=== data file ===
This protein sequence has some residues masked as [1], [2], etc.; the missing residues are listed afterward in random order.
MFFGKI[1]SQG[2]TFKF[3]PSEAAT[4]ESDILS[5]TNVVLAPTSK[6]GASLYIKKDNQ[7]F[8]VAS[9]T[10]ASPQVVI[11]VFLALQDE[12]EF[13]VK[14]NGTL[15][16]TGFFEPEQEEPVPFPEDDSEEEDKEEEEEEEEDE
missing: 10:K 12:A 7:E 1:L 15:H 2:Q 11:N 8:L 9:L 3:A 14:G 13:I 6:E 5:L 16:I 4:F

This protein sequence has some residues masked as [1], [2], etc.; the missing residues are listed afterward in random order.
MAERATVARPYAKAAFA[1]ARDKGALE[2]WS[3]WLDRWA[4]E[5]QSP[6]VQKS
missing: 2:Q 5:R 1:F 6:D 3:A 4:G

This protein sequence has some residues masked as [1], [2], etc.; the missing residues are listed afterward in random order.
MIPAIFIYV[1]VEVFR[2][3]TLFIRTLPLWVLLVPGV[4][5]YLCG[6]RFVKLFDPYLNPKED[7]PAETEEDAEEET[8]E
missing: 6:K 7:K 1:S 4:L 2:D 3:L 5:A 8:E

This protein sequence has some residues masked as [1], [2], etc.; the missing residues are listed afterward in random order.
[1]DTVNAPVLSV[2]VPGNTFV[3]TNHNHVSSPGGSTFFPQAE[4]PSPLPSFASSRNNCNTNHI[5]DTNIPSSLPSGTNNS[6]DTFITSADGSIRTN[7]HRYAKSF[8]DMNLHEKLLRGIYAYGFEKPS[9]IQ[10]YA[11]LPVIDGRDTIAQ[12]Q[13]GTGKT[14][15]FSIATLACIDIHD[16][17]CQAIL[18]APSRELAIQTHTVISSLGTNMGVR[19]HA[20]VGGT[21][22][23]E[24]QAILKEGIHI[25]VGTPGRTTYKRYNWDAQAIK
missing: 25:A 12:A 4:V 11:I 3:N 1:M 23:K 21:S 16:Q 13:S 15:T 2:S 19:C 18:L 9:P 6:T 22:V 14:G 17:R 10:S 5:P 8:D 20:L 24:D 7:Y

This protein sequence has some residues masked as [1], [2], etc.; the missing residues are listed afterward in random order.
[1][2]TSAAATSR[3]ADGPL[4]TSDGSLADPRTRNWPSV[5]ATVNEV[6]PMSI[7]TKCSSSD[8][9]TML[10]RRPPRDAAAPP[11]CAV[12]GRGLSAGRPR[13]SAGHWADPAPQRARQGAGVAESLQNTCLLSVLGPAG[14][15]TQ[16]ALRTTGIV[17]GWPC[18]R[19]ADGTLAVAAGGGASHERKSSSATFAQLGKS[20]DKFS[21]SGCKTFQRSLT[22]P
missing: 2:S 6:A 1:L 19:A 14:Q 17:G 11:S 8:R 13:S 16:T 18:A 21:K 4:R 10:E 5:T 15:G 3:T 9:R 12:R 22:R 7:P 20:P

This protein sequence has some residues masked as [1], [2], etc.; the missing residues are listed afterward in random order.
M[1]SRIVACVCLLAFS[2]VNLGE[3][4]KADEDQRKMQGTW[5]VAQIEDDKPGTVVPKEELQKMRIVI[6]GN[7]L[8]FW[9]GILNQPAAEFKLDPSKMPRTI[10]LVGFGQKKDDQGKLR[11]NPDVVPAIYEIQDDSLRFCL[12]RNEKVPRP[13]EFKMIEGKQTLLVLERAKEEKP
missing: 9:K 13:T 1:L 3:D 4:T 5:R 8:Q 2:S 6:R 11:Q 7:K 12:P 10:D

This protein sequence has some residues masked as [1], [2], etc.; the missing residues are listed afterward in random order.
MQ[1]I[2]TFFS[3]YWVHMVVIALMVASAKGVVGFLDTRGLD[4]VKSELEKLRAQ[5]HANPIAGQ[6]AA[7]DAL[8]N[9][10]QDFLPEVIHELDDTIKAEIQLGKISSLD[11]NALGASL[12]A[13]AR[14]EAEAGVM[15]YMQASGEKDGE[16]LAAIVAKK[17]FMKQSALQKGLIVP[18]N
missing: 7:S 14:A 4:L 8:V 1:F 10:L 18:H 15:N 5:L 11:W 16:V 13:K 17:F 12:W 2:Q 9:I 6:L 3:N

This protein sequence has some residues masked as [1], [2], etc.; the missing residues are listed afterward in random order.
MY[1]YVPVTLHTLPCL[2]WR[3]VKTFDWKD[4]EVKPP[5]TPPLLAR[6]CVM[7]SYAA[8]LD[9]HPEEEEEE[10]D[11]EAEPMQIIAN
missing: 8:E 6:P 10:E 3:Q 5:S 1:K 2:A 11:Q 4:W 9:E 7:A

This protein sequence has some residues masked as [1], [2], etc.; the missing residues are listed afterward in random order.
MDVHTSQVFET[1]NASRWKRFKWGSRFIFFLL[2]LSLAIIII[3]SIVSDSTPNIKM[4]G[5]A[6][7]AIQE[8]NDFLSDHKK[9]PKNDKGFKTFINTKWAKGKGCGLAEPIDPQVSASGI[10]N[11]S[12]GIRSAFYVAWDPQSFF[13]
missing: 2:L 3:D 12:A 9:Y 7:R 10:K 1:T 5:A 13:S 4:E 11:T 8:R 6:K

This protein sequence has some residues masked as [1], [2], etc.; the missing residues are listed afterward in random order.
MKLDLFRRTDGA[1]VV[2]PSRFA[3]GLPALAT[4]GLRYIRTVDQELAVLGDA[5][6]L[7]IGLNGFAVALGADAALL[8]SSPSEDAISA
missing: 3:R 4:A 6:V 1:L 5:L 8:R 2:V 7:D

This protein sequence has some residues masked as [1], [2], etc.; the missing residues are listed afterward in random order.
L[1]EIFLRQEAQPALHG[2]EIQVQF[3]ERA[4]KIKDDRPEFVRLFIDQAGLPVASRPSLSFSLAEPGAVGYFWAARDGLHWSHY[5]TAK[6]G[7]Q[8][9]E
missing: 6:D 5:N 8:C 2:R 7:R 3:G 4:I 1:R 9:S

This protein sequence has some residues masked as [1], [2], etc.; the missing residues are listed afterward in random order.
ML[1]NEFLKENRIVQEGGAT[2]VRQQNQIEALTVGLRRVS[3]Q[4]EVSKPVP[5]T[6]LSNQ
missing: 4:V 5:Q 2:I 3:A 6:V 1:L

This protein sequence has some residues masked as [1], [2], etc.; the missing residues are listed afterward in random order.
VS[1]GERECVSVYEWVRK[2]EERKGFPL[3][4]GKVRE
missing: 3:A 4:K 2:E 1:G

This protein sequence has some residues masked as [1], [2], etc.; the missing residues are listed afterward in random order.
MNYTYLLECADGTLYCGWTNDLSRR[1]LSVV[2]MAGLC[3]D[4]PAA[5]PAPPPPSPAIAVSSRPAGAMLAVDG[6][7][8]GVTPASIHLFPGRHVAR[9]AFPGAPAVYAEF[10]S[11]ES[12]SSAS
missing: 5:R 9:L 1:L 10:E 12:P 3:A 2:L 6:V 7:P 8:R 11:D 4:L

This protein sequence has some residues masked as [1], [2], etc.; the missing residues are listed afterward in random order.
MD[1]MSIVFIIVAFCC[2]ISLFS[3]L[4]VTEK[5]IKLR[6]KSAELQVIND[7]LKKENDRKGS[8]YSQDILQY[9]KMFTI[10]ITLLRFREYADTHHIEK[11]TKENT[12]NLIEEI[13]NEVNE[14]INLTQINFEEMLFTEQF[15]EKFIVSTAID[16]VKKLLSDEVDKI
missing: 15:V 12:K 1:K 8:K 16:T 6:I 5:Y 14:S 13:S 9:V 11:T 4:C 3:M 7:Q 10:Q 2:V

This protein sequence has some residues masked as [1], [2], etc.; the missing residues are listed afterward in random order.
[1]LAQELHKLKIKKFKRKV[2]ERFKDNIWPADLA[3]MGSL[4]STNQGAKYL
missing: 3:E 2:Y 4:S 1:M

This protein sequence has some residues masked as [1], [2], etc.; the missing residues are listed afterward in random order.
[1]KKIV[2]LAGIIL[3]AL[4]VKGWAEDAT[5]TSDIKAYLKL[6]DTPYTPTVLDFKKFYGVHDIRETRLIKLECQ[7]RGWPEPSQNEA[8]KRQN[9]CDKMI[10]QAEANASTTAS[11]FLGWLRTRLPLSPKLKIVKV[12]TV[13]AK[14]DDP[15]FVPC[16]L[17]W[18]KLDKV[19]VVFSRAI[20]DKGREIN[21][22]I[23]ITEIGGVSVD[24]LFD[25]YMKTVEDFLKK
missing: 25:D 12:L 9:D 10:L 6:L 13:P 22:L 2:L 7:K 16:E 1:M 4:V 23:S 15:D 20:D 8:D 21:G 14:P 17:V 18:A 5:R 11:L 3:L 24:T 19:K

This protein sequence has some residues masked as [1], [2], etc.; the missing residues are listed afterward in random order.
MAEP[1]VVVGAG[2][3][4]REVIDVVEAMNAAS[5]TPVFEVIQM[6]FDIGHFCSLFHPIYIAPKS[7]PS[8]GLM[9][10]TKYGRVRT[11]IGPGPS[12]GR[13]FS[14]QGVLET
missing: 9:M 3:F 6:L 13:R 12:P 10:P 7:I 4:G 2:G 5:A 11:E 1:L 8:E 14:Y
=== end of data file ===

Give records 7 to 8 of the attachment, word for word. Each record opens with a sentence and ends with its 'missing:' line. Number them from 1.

This protein sequence has some residues masked as [1], [2], etc.; the missing residues are listed afterward in random order.
MQ[1]I[2]TFFS[3]YWVHMVVIALMVASAKGVVGFLDTRGLD[4]VKSELEKLRAQ[5]HANPIAGQ[6]AA[7]DAL[8]N[9][10]QDFLPEVIHELDDTIKAEIQLGKISSLD[11]NALGASL[12]A[13]AR[14]EAEAGVM[15]YMQASGEKDGE[16]LAAIVAKK[17]FMKQSALQKGLIVP[18]N
missing: 7:S 14:A 4:L 8:V 1:F 10:L 18:H 15:N 5:L 11:W 16:V 13:K 17:F 12:W 2:Q 9:I 6:L 3:N

This protein sequence has some residues masked as [1], [2], etc.; the missing residues are listed afterward in random order.
MY[1]YVPVTLHTLPCL[2]WR[3]VKTFDWKD[4]EVKPP[5]TPPLLAR[6]CVM[7]SYAA[8]LD[9]HPEEEEEE[10]D[11]EAEPMQIIAN
missing: 8:E 6:P 10:E 3:Q 5:S 1:K 2:A 11:Q 4:W 9:E 7:A